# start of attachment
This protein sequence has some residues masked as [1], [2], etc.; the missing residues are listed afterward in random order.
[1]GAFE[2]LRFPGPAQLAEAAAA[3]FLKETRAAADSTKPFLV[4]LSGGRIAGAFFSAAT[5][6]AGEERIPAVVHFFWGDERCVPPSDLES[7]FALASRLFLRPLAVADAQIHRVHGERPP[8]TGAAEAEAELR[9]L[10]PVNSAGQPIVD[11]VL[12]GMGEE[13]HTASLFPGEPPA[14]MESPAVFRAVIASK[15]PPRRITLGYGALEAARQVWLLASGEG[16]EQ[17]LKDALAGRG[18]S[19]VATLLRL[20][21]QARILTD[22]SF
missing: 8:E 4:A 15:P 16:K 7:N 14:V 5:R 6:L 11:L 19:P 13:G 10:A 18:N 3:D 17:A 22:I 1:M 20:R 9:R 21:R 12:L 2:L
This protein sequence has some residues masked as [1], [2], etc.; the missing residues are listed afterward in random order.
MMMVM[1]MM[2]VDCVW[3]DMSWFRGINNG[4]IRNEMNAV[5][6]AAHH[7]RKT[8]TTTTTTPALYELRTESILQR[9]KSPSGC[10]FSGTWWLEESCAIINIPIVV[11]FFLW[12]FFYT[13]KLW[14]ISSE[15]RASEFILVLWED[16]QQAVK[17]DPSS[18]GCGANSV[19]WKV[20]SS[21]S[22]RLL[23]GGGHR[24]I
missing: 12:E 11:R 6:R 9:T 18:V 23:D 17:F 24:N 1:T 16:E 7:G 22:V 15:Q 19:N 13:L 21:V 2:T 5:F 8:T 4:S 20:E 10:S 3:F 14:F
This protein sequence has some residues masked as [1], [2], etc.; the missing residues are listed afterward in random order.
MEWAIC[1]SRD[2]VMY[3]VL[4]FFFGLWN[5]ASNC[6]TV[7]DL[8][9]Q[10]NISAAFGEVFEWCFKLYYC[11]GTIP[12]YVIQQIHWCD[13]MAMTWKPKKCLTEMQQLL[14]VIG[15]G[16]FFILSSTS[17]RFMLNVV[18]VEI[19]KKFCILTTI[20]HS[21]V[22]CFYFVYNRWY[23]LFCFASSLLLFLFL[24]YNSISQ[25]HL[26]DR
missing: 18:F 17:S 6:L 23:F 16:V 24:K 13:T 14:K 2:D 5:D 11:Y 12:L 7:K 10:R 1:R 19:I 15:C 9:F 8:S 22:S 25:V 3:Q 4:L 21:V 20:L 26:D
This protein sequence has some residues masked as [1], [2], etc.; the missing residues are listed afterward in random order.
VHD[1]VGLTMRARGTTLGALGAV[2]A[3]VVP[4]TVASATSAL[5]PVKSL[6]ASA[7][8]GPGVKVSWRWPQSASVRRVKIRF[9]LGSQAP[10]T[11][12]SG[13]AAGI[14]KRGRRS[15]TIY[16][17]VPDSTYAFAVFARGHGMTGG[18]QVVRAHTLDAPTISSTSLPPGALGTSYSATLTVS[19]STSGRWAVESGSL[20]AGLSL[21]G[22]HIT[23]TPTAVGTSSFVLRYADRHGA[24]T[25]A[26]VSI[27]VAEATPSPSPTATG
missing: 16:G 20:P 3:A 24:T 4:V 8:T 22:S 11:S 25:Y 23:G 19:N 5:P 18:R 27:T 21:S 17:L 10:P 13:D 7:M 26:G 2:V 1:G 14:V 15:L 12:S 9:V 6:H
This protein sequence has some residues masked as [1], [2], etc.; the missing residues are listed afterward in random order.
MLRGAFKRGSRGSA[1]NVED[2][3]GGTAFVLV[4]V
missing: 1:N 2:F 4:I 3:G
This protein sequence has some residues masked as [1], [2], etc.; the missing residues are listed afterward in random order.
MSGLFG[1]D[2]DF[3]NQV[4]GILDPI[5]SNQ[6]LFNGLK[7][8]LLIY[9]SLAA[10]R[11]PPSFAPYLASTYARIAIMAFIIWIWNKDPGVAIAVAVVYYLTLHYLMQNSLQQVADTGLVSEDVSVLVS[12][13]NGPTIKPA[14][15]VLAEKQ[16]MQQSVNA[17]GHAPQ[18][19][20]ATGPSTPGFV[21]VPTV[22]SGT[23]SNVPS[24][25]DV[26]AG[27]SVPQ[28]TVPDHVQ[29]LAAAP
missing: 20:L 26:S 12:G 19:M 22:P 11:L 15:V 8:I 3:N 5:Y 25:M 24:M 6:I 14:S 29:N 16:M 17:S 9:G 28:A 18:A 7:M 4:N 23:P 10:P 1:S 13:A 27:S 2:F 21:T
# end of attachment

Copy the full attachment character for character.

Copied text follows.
This protein sequence has some residues masked as [1], [2], etc.; the missing residues are listed afterward in random order.
[1]GAFE[2]LRFPGPAQLAEAAAA[3]FLKETRAAADSTKPFLV[4]LSGGRIAGAFFSAAT[5][6]AGEERIPAVVHFFWGDERCVPPSDLES[7]FALASRLFLRPLAVADAQIHRVHGERPP[8]TGAAEAEAELR[9]L[10]PVNSAGQPIVD[11]VL[12]GMGEE[13]HTASLFPGEPPA[14]MESPAVFRAVIASK[15]PPRRITLGYGALEAARQVWLLASGEG[16]EQ[17]LKDALAGRG[18]S[19]VATLLRL[20][21]QARILTD[22]SF
missing: 8:E 4:A 15:P 16:K 7:N 14:V 5:R 6:L 11:L 19:P 13:G 10:A 18:N 3:D 17:A 22:I 1:M 20:R 9:R 21:R 12:L 2:L
This protein sequence has some residues masked as [1], [2], etc.; the missing residues are listed afterward in random order.
MMMVM[1]MM[2]VDCVW[3]DMSWFRGINNG[4]IRNEMNAV[5][6]AAHH[7]RKT[8]TTTTTTPALYELRTESILQR[9]KSPSGC[10]FSGTWWLEESCAIINIPIVV[11]FFLW[12]FFYT[13]KLW[14]ISSE[15]RASEFILVLWED[16]QQAVK[17]DPSS[18]GCGANSV[19]WKV[20]SS[21]S[22]RLL[23]GGGHR[24]I
missing: 12:E 11:R 6:R 9:T 18:V 23:D 17:F 24:N 1:T 16:E 7:G 22:V 15:Q 19:N 13:L 21:V 2:T 5:F 8:T 4:S 20:E 10:S 3:F 14:F
This protein sequence has some residues masked as [1], [2], etc.; the missing residues are listed afterward in random order.
MEWAIC[1]SRD[2]VMY[3]VL[4]FFFGLWN[5]ASNC[6]TV[7]DL[8][9]Q[10]NISAAFGEVFEWCFKLYYC[11]GTIP[12]YVIQQIHWCD[13]MAMTWKPKKCLTEMQQLL[14]VIG[15]G[16]FFILSSTS[17]RFMLNVV[18]VEI[19]KKFCILTTI[20]HS[21]V[22]CFYFVYNRWY[23]LFCFASSLLLFLFL[24]YNSISQ[25]HL[26]DR
missing: 18:F 17:S 6:L 23:F 16:V 24:K 13:T 14:K 2:D 5:D 11:Y 12:L 7:K 10:R 1:R 19:I 15:C 9:F 8:S 22:S 25:V 3:Q 4:L 21:V 20:L 26:D
This protein sequence has some residues masked as [1], [2], etc.; the missing residues are listed afterward in random order.
VHD[1]VGLTMRARGTTLGALGAV[2]A[3]VVP[4]TVASATSAL[5]PVKSL[6]ASA[7][8]GPGVKVSWRWPQSASVRRVKIRF[9]LGSQAP[10]T[11][12]SG[13]AAGI[14]KRGRRS[15]TIY[16][17]VPDSTYAFAVFARGHGMTGG[18]QVVRAHTLDAPTISSTSLPPGALGTSYSATLTVS[19]STSGRWAVESGSL[20]AGLSL[21]G[22]HIT[23]TPTAVGTSSFVLRYADRHGA[24]T[25]A[26]VSI[27]VAEATPSPSPTATG
missing: 16:G 20:P 3:A 24:T 4:V 8:T 22:S 11:S 25:Y 23:G 19:N 5:P 18:R 27:T 21:S 17:L 10:P 13:D 7:M 26:G 2:V 1:G 14:V 15:L 12:S 9:V 6:H
This protein sequence has some residues masked as [1], [2], etc.; the missing residues are listed afterward in random order.
MLRGAFKRGSRGSA[1]NVED[2][3]GGTAFVLV[4]V
missing: 1:N 2:F 4:I 3:G
This protein sequence has some residues masked as [1], [2], etc.; the missing residues are listed afterward in random order.
MSGLFG[1]D[2]DF[3]NQV[4]GILDPI[5]SNQ[6]LFNGLK[7][8]LLIY[9]SLAA[10]R[11]PPSFAPYLASTYARIAIMAFIIWIWNKDPGVAIAVAVVYYLTLHYLMQNSLQQVADTGLVSEDVSVLVS[12][13]NGPTIKPA[14][15]VLAEKQ[16]MQQSVNA[17]GHAPQ[18][19][20]ATGPSTPGFV[21]VPTV[22]SGT[23]SNVPS[24][25]DV[26]AG[27]SVPQ[28]TVPDHVQ[29]LAAAP
missing: 20:L 26:S 12:G 19:M 22:P 11:L 15:V 8:I 3:N 5:Y 25:M 24:M 6:I 14:S 29:N 16:M 17:S 9:G 28:A 18:A 7:M 4:N 23:P 10:P 1:S 13:A 27:S 2:F 21:T